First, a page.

Dental Tips Blog

Jul
17

Will My Kid’s Teeth Straighten Out on Their Own?

Posted in Orthodontics

If you’re like most parents, you anxiously watch your child’s first adult teeth come in and wonder how you’ll pay for braces. Or you may just hope and pray that they straighten out on their own.

Normal Smile Development

It’s very common for teeth to come in crooked, at first. Around the ages of six or seven, most kids sport a messy mix of adult and baby teeth.

The roots on adult teeth are still maturing as they erupt. Limited space and the presence of baby teeth make it hard for adult ones to come in straight. Front teeth in particular, tend to come in at extreme angles.

But this isn’t usually a cause for concern. As the teeth erupt, the tongue and lips will help guide them into the right place.

When Is It Time To Straighten Teeth?

At some point, crooked or overlapping teeth stop being a normal part of smile development. When your son or daughter reaches about six years of age, their first permanent molars come in.

These molars tend to lock the situation in place. As your child grows, they’re not likely to gain more space between their rapidly-emerging adult teeth.

Orthodontists and dentists widely agree that your child should have an orthodontic evaluation by the age of seven. This is an ideal time for a dental expert to detect serious problems and possibly prevent them.

Remember, if you wait until your child is a lot older, it will only take even longer to correct their smiles. Time is money when it comes to braces! Talk with your dentist about an orthodontic assessment for your child.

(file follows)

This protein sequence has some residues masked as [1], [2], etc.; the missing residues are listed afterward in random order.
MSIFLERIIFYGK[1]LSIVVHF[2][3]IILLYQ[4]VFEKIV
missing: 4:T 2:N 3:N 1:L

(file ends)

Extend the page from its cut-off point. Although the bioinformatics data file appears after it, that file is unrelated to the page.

Posted on behalf of:
Southern Charm Dental
7119 FM 1464 #312
Richmond, TX 77407
(832) 648-3685

Sep
27

Kids Orthodontics

Posted in Orthodontics

One of the best things you can do for your child’s smile is to address misalignment needs at an early age. The American Orthodontic Society recommends that children have their first orthodontic evaluation no later than age 7. Why is that? Because during these early formative years, significant factors like jaw development, tooth eruption, and premature tooth loss can impact the alignment of their smile as adults. 

If necessary, your dentist or orthodontist may recommend placing a temporary orthodontic appliance on your child’s smile to help encourage proper development and eruption patterns. Examples include a space maintainer (used for prematurely lost teeth), palatal expander, or lower lingual arch expander. While it may seem “too early” to pursue these types of treatments, they actually help your child avoid more lengthy treatment later on. 

When your child is ready for braces, the orthodontic brackets and appliances are usually placed once all of the primary (baby) teeth have fallen out. Traditional braces are an excellent way to encourage proper eruption and movement to align the teeth in a straight pattern. To keep treatment as short and effective as possible, it’s important to see your orthodontic provider regularly and follow home-instructions as recommended. The better your child follows their treatment plan, the quicker their care can be completed.